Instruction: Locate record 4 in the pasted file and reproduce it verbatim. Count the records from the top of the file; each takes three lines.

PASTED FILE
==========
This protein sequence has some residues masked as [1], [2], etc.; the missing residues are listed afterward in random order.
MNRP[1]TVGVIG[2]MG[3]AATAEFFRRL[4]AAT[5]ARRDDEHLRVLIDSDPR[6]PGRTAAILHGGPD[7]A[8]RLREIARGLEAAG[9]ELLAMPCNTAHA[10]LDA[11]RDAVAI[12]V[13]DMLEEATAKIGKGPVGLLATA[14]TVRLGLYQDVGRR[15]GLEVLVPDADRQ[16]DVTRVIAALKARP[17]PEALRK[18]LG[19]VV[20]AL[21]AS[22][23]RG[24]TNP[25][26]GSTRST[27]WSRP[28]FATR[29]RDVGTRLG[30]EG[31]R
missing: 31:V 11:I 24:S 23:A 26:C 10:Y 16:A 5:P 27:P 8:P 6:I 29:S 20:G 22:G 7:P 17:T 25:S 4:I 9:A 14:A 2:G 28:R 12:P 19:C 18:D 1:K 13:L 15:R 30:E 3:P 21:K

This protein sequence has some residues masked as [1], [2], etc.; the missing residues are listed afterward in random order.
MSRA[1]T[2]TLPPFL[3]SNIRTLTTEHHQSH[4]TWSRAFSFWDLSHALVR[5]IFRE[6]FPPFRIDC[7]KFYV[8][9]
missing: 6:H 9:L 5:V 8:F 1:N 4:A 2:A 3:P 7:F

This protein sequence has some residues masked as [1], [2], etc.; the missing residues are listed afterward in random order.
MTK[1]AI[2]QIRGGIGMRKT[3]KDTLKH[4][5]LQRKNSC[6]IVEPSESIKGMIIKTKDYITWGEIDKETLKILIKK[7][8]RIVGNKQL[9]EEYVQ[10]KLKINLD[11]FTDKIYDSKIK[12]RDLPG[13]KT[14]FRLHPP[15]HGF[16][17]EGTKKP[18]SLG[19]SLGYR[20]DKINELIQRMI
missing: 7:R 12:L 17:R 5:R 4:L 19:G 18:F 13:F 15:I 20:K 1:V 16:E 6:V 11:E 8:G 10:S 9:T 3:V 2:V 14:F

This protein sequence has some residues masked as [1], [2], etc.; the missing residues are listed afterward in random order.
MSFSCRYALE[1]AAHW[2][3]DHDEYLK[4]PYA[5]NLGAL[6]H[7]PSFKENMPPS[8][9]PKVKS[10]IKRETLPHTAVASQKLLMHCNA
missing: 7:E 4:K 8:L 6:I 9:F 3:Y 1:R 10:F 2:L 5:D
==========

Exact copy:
This protein sequence has some residues masked as [1], [2], etc.; the missing residues are listed afterward in random order.
MSFSCRYALE[1]AAHW[2][3]DHDEYLK[4]PYA[5]NLGAL[6]H[7]PSFKENMPPS[8][9]PKVKS[10]IKRETLPHTAVASQKLLMHCNA
missing: 7:E 4:K 8:L 6:I 9:F 3:Y 1:R 10:F 2:L 5:D